SARASOTA, Fla. (Nov. 10, 2015) – The crowd hushed as a color guard from the Sarasota Alpha Company of the Vietnam Brotherhood marched inside the rotunda at USF Sarasota-Manatee to formally kickoff Veterans Appreciation Day.
Home to more than 130 veterans, USFSM has formally hosted veterans-related events for the past five years. Each one grows larger as more organizations sign up to promote veterans’ causes. USFSM and the Student Veteran Society sponsored this latest event, last Thursday. (The campus is closed on Veterans Day.)
Clad in dark blue pants, shirts and ball caps, the color guard solemnly marched through the rotunda as about a 100 onlookers fell silent. Carrying flags representing the United States, Florida and MIA/POW soldiers, the guard paused, saluted and carried the flags to their stands at the back of the rotunda.
Around the area, military-themed groups set up tables, among them the Wounded Warrior Project, the Sarasota County Veteran Center and the Southeast Region Veterans Center Readjustment Counseling Service. The event came as Military Times magazine ranked USF second nationally for best four-year institution for veterans.
“These events are important because we have a sizeable veteran population on campus and it brings patriotism and appreciation for veterans to the forefront,” said Todd Hughes, veterans services administrator at the Student Services office. “We would not have the freedoms we have if not for our military.”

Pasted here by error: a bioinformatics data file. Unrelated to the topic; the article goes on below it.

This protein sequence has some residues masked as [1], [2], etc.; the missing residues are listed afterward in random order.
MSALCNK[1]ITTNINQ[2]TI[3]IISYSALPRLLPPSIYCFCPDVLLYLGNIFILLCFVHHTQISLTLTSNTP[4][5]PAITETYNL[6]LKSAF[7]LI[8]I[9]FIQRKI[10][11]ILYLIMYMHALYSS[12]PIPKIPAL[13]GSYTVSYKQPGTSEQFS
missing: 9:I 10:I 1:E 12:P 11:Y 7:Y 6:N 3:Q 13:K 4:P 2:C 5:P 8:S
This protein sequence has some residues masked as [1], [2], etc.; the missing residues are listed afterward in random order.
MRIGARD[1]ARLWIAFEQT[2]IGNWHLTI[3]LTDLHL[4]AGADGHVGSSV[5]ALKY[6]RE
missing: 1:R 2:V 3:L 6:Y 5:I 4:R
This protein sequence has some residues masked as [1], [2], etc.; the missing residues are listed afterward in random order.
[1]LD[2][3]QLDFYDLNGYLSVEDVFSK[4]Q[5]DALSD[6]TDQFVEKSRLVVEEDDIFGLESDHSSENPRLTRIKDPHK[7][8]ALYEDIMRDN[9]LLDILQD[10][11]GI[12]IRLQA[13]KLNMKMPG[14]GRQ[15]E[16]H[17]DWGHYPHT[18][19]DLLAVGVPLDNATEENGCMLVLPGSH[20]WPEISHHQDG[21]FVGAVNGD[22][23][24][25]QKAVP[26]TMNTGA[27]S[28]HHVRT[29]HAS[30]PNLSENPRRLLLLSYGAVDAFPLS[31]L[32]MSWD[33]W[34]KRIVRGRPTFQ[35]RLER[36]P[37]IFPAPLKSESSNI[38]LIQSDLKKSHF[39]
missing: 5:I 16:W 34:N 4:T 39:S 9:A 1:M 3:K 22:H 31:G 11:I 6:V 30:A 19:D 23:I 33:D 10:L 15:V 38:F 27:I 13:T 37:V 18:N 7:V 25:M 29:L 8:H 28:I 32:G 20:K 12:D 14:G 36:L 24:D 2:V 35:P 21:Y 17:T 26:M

Appreciation events also develop understanding between veteran and non-veteran students, said Marine Corps veteran and business student Carlos Moreira. Attendees noshed on food from the Mexicali Border Café and hovered around the tables, mingling and taking brochures as he spoke.
“It’s important for us to show that veterans are a part of our school,” said Moreira, who served in Afghanistan. “These veterans are your classmates.”
In addition to student veterans and military organizations, the event brought out USF and USFSM alumni. Jay Riley, director of alumni affairs, invited several alumni who also served in the military to attend the event.
Longtime veterans marveled at the outpouring of support. Appreciation days are a recent development, said some veterans. For decades, veterans and veterans’ causes received little attention except on patriotic holidays.
“When I got out of the Navy (in 1973) I never heard anyone say to me, ‘We appreciate your service.’ It’s only since the Gulf War that it’s good to be a veteran,” said Len Smalley, who served on a “tin can” destroyer during the Vietnam War.
“It feels good to see events like this,” he said. “It’s good for young people to know that so many fought and died on the battlefield for our country.”
Smalley, a USF Class of ’76 alumnus, came to the event with his wife, Dede. The recent retiree said it felt good to see the camaraderie between older and younger veterans on display in the rotunda.
“No matter the difference in years, we all share this common bond,” he said. “We’re all brothers.”